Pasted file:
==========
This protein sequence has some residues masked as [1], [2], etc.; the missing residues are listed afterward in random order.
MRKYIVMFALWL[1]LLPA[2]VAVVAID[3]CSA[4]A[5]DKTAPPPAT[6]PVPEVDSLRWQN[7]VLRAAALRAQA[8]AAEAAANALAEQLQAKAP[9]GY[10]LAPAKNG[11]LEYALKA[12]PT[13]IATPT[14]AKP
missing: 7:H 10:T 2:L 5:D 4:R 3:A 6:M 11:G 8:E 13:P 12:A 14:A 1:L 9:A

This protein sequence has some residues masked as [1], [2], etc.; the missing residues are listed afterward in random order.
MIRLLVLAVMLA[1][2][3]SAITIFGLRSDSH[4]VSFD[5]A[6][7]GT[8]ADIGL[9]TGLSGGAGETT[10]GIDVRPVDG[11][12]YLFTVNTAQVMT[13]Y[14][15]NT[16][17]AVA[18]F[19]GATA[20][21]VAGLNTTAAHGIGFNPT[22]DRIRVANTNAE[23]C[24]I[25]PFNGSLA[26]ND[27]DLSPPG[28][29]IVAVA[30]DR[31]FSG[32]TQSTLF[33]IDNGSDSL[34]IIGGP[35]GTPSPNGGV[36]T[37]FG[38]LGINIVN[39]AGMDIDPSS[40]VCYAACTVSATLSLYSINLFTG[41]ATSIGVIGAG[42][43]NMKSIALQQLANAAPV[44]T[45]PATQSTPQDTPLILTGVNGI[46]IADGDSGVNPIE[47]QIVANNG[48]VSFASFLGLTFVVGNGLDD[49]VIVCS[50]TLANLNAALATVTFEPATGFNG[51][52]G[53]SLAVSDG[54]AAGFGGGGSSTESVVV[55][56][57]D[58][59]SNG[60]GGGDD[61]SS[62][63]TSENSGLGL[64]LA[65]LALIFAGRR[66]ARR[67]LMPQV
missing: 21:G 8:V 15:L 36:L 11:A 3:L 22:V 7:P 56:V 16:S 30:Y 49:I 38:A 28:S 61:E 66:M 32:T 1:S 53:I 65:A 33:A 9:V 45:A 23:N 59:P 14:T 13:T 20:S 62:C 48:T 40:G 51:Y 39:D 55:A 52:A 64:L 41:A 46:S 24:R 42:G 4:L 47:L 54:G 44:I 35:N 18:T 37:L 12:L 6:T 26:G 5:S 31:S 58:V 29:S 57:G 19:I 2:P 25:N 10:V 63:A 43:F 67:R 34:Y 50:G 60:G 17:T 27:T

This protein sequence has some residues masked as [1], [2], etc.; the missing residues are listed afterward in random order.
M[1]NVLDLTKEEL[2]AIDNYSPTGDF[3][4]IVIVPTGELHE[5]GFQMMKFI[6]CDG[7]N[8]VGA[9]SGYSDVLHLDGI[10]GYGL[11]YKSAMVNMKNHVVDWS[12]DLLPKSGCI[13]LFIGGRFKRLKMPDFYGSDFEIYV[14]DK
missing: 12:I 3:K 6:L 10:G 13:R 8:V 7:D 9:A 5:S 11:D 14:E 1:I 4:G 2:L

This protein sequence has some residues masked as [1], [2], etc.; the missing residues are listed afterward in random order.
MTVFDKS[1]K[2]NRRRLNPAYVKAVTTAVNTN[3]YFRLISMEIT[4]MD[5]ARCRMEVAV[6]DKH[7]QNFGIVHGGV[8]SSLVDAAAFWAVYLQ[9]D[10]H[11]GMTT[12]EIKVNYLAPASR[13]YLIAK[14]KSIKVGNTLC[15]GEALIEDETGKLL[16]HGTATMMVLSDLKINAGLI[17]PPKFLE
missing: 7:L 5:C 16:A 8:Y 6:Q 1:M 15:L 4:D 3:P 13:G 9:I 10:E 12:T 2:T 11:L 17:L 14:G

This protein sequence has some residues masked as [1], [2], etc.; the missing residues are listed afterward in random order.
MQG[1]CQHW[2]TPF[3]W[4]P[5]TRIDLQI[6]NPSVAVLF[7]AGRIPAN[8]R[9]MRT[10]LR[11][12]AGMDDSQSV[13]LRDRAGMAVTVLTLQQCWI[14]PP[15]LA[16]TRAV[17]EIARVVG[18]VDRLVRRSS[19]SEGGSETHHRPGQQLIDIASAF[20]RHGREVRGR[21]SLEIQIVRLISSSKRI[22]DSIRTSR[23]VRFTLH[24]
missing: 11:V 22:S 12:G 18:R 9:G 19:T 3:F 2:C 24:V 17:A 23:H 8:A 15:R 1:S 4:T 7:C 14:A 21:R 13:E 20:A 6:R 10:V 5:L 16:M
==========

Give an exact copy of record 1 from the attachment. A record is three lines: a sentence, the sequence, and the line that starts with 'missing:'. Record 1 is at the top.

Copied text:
This protein sequence has some residues masked as [1], [2], etc.; the missing residues are listed afterward in random order.
MRKYIVMFALWL[1]LLPA[2]VAVVAID[3]CSA[4]A[5]DKTAPPPAT[6]PVPEVDSLRWQN[7]VLRAAALRAQA[8]AAEAAANALAEQLQAKAP[9]GY[10]LAPAKNG[11]LEYALKA[12]PT[13]IATPT[14]AKP
missing: 7:H 10:T 2:L 5:D 4:R 3:A 6:M 11:G 8:E 13:P 12:A 14:A 1:L 9:A